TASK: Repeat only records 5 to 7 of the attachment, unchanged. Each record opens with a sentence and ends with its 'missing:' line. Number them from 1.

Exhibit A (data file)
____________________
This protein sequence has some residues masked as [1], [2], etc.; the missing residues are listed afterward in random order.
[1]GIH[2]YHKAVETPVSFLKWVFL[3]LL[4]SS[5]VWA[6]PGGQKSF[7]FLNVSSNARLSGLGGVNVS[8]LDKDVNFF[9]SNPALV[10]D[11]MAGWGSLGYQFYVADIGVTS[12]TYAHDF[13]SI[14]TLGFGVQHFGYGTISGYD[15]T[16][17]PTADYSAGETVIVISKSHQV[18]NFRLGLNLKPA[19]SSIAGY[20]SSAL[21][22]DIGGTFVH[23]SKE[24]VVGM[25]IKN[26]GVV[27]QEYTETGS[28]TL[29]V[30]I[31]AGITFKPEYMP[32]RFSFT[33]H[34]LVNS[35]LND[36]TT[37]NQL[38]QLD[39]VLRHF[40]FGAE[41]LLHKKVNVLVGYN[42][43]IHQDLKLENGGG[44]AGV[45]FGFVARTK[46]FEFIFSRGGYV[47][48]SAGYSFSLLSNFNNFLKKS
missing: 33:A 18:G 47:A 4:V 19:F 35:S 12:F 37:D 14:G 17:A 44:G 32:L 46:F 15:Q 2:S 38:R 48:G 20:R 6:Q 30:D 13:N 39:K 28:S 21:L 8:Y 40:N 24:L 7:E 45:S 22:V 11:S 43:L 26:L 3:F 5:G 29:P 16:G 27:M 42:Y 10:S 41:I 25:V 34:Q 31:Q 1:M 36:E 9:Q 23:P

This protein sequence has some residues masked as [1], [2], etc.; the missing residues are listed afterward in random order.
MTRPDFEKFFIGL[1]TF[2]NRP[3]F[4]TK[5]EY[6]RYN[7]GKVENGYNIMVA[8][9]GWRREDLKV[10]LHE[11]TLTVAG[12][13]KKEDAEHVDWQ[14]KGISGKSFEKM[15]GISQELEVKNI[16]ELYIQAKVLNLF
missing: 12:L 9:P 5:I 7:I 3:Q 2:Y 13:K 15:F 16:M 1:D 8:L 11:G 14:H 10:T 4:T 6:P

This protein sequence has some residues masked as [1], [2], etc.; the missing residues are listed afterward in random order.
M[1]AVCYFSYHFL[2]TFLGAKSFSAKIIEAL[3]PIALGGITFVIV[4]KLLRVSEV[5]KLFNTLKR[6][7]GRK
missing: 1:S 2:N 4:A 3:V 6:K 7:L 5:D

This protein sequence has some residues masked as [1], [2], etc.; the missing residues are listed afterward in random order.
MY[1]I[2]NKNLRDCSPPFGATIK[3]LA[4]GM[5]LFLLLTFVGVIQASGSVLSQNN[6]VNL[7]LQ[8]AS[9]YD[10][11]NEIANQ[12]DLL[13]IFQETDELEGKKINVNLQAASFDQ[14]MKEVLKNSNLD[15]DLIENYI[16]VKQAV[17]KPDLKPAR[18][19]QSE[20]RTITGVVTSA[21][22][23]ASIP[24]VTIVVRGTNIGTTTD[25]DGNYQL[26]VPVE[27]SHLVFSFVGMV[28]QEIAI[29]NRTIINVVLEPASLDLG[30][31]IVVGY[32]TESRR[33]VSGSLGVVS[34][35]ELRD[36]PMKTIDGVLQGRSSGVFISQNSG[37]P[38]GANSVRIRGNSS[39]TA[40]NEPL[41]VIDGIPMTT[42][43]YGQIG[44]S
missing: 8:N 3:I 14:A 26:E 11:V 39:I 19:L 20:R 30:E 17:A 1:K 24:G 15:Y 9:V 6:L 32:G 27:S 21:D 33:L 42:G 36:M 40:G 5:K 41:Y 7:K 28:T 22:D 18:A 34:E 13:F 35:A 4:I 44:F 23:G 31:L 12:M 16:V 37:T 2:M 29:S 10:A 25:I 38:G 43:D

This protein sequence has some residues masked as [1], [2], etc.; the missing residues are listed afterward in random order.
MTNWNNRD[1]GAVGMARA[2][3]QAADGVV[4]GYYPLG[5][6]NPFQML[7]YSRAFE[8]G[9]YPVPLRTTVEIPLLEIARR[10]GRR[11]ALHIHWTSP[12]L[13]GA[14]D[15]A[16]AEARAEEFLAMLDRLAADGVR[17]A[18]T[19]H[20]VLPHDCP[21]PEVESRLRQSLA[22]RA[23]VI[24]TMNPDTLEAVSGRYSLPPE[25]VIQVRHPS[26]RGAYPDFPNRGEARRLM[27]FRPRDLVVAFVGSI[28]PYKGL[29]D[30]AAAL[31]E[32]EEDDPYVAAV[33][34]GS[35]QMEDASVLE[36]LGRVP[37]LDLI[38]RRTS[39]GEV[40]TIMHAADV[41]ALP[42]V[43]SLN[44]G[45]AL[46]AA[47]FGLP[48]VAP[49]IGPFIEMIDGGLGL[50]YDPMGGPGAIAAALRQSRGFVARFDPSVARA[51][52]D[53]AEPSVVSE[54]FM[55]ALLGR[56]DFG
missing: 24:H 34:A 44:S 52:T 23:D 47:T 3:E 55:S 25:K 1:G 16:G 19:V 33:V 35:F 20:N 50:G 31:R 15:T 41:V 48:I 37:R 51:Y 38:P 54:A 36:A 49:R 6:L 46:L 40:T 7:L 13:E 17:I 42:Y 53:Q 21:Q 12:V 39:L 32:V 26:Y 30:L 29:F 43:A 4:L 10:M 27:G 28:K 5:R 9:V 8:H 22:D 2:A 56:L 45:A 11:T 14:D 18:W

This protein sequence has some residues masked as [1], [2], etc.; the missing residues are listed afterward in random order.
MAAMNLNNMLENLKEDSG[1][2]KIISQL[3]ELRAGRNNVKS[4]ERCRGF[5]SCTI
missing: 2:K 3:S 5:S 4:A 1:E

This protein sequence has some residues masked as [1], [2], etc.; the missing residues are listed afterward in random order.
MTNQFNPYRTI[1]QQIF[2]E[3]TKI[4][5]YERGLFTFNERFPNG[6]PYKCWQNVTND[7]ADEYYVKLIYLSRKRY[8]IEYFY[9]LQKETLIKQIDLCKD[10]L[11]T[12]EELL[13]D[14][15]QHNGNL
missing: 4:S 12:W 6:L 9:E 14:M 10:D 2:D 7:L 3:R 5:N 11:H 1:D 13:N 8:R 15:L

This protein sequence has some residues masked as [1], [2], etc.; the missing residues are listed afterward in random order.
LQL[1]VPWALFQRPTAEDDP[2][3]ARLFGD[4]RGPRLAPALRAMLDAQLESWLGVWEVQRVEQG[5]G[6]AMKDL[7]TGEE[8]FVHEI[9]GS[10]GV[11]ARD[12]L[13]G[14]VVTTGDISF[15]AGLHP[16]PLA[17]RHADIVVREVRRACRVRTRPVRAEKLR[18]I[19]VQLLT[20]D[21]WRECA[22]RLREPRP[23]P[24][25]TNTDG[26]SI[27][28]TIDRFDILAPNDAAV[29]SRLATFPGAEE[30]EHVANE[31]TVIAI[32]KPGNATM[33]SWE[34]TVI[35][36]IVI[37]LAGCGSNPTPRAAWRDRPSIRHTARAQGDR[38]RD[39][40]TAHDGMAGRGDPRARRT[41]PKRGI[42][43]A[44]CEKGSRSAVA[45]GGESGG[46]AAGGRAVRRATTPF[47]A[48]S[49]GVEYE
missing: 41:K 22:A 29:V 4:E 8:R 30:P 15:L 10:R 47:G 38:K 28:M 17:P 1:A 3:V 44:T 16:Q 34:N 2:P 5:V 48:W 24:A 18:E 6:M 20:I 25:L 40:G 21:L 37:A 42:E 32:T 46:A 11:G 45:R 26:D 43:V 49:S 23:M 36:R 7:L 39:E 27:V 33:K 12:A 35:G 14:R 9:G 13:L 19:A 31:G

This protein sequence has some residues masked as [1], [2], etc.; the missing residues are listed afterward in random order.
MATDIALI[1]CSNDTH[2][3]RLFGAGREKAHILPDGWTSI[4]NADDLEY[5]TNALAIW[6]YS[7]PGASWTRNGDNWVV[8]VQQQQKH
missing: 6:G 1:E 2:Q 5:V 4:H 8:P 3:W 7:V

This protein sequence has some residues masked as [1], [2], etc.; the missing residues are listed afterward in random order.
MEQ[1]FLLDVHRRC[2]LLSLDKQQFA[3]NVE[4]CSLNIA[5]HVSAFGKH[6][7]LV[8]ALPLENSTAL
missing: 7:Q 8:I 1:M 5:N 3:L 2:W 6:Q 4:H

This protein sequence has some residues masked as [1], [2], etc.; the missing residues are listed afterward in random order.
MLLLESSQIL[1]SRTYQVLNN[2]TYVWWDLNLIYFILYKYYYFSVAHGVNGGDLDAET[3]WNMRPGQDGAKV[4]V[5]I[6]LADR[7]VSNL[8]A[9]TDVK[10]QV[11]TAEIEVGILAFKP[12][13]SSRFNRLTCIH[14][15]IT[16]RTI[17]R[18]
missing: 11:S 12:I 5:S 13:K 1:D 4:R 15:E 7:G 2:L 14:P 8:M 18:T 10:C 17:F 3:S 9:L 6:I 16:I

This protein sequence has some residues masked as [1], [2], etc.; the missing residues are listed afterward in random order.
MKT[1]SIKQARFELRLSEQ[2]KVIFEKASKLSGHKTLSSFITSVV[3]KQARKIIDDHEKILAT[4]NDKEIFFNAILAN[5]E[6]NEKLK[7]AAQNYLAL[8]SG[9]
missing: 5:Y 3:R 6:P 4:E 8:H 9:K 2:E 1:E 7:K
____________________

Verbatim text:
This protein sequence has some residues masked as [1], [2], etc.; the missing residues are listed afterward in random order.
MTNWNNRD[1]GAVGMARA[2][3]QAADGVV[4]GYYPLG[5][6]NPFQML[7]YSRAFE[8]G[9]YPVPLRTTVEIPLLEIARR[10]GRR[11]ALHIHWTSP[12]L[13]GA[14]D[15]A[16]AEARAEEFLAMLDRLAADGVR[17]A[18]T[19]H[20]VLPHDCP[21]PEVESRLRQSLA[22]RA[23]VI[24]TMNPDTLEAVSGRYSLPPE[25]VIQVRHPS[26]RGAYPDFPNRGEARRLM[27]FRPRDLVVAFVGSI[28]PYKGL[29]D[30]AAAL[31]E[32]EEDDPYVAAV[33][34]GS[35]QMEDASVLE[36]LGRVP[37]LDLI[38]RRTS[39]GEV[40]TIMHAADV[41]ALP[42]V[43]SLN[44]G[45]AL[46]AA[47]FGLP[48]VAP[49]IGPFIEMIDGGLGL[50]YDPMGGPGAIAAALRQSRGFVARFDPSVARA[51][52]D[53]AEPSVVSE[54]FM[55]ALLGR[56]DFG
missing: 24:H 34:A 44:S 52:T 23:D 47:T 3:E 55:S 25:K 1:G 16:G 19:V 33:V 35:F 20:N 50:G 31:R 15:T 41:V 48:I 37:R 51:Y 38:P 54:A 36:A 49:R 6:L 46:L 40:T 7:L 13:E 17:I 42:Y 53:Q 21:Q 12:V 39:L 32:V 26:Y 30:L 29:F 43:A 4:L 10:M 27:G 28:K 5:R 9:V 8:H 22:D 2:A 56:L 45:A 11:T 14:D 18:W

This protein sequence has some residues masked as [1], [2], etc.; the missing residues are listed afterward in random order.
MAAMNLNNMLENLKEDSG[1][2]KIISQL[3]ELRAGRNNVKS[4]ERCRGF[5]SCTI
missing: 2:K 3:S 5:S 4:A 1:E

This protein sequence has some residues masked as [1], [2], etc.; the missing residues are listed afterward in random order.
MTNQFNPYRTI[1]QQIF[2]E[3]TKI[4][5]YERGLFTFNERFPNG[6]PYKCWQNVTND[7]ADEYYVKLIYLSRKRY[8]IEYFY[9]LQKETLIKQIDLCKD[10]L[11]T[12]EELL[13]D[14][15]QHNGNL
missing: 4:S 12:W 6:L 9:E 14:M 10:D 2:D 7:L 3:R 5:N 11:H 1:D 13:N 8:R 15:L